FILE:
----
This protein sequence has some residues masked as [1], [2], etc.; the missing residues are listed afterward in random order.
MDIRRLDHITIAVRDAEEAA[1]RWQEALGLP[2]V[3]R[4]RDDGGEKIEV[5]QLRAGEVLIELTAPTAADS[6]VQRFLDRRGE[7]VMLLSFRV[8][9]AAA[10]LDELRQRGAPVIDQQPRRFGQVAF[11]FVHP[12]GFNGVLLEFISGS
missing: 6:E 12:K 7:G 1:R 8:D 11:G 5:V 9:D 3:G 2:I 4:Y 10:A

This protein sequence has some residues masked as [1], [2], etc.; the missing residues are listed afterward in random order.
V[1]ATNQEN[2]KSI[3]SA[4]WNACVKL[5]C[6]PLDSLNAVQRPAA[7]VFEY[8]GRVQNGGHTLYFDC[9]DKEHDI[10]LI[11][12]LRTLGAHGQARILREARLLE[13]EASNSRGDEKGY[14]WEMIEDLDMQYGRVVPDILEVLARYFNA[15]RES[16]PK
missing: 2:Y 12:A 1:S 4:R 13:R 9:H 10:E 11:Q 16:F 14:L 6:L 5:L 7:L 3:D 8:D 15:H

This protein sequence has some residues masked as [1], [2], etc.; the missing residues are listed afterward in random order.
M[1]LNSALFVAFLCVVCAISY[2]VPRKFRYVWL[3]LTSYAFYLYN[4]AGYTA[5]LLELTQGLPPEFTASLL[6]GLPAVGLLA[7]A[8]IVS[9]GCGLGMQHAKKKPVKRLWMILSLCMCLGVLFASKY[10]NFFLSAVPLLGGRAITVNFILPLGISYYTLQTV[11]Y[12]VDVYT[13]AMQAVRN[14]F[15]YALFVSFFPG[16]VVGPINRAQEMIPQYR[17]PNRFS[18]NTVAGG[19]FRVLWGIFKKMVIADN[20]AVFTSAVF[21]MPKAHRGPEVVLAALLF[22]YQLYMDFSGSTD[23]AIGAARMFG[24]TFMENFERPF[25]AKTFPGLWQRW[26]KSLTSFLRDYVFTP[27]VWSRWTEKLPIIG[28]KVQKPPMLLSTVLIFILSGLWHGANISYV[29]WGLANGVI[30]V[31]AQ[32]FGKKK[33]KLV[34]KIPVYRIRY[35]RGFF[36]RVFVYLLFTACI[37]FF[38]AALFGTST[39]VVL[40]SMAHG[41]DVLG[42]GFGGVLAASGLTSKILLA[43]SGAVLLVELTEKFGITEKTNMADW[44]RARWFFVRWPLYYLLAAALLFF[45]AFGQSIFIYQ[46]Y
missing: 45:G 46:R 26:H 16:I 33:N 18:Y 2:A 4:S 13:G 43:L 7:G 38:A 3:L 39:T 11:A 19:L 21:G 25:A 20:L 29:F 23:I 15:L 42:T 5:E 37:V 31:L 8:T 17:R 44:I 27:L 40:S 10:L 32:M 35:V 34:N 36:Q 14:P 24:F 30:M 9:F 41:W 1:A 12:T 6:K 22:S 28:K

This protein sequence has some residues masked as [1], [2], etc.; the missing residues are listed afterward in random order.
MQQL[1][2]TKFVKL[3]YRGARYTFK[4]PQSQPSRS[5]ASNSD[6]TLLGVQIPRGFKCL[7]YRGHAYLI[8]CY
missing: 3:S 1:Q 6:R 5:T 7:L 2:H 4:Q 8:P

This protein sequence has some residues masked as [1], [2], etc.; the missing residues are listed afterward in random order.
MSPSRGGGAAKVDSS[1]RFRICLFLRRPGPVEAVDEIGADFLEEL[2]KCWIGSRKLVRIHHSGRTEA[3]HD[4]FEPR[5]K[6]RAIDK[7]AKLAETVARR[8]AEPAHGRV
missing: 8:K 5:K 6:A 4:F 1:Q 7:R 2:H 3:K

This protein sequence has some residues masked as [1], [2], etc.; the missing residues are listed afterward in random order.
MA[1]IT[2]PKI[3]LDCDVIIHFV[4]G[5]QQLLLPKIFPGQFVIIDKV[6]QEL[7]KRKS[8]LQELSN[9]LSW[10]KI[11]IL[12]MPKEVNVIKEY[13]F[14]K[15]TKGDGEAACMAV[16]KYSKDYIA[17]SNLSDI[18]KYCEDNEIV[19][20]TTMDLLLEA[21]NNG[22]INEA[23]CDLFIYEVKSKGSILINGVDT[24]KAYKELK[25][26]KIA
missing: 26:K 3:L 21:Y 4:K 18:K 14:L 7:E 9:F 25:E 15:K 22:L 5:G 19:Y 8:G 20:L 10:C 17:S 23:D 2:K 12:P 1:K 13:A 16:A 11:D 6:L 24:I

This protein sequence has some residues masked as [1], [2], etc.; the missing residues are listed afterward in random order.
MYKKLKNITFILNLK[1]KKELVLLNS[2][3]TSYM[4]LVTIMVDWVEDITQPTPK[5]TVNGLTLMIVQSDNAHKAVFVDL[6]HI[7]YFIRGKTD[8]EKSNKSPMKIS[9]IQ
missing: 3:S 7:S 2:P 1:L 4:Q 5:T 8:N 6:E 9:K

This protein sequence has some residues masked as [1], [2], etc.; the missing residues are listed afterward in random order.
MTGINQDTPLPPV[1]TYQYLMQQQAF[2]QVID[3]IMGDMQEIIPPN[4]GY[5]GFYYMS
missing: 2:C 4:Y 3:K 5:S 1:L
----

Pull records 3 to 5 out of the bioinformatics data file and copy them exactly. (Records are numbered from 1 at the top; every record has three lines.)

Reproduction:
This protein sequence has some residues masked as [1], [2], etc.; the missing residues are listed afterward in random order.
M[1]LNSALFVAFLCVVCAISY[2]VPRKFRYVWL[3]LTSYAFYLYN[4]AGYTA[5]LLELTQGLPPEFTASLL[6]GLPAVGLLA[7]A[8]IVS[9]GCGLGMQHAKKKPVKRLWMILSLCMCLGVLFASKY[10]NFFLSAVPLLGGRAITVNFILPLGISYYTLQTV[11]Y[12]VDVYT[13]AMQAVRN[14]F[15]YALFVSFFPG[16]VVGPINRAQEMIPQYR[17]PNRFS[18]NTVAGG[19]FRVLWGIFKKMVIADN[20]AVFTSAVF[21]MPKAHRGPEVVLAALLF[22]YQLYMDFSGSTD[23]AIGAARMFG[24]TFMENFERPF[25]AKTFPGLWQRW[26]KSLTSFLRDYVFTP[27]VWSRWTEKLPIIG[28]KVQKPPMLLSTVLIFILSGLWHGANISYV[29]WGLANGVI[30]V[31]AQ[32]FGKKK[33]KLV[34]KIPVYRIRY[35]RGFF[36]RVFVYLLFTACI[37]FF[38]AALFGTST[39]VVL[40]SMAHG[41]DVLG[42]GFGGVLAASGLTSKILLA[43]SGAVLLVELTEKFGITEKTNMADW[44]RARWFFVRWPLYYLLAAALLFF[45]AFGQSIFIYQ[46]Y
missing: 45:G 46:R 26:H 16:I 33:N 18:Y 2:A 4:S 13:G 43:L 7:G 38:A 3:L 39:T 11:A 19:L 21:G 25:A 20:L 29:F 23:I 15:L 42:T 5:E 37:V 31:L 8:T 17:R 44:I 27:L 40:S 10:L 32:M 35:V 34:N 36:Q 14:P 24:F 30:M 9:F 41:W 1:A 12:T 6:K 22:S 28:K

This protein sequence has some residues masked as [1], [2], etc.; the missing residues are listed afterward in random order.
MQQL[1][2]TKFVKL[3]YRGARYTFK[4]PQSQPSRS[5]ASNSD[6]TLLGVQIPRGFKCL[7]YRGHAYLI[8]CY
missing: 3:S 1:Q 6:R 5:T 7:L 2:H 4:Q 8:P

This protein sequence has some residues masked as [1], [2], etc.; the missing residues are listed afterward in random order.
MSPSRGGGAAKVDSS[1]RFRICLFLRRPGPVEAVDEIGADFLEEL[2]KCWIGSRKLVRIHHSGRTEA[3]HD[4]FEPR[5]K[6]RAIDK[7]AKLAETVARR[8]AEPAHGRV
missing: 8:K 5:K 6:A 4:F 1:Q 7:R 2:H 3:K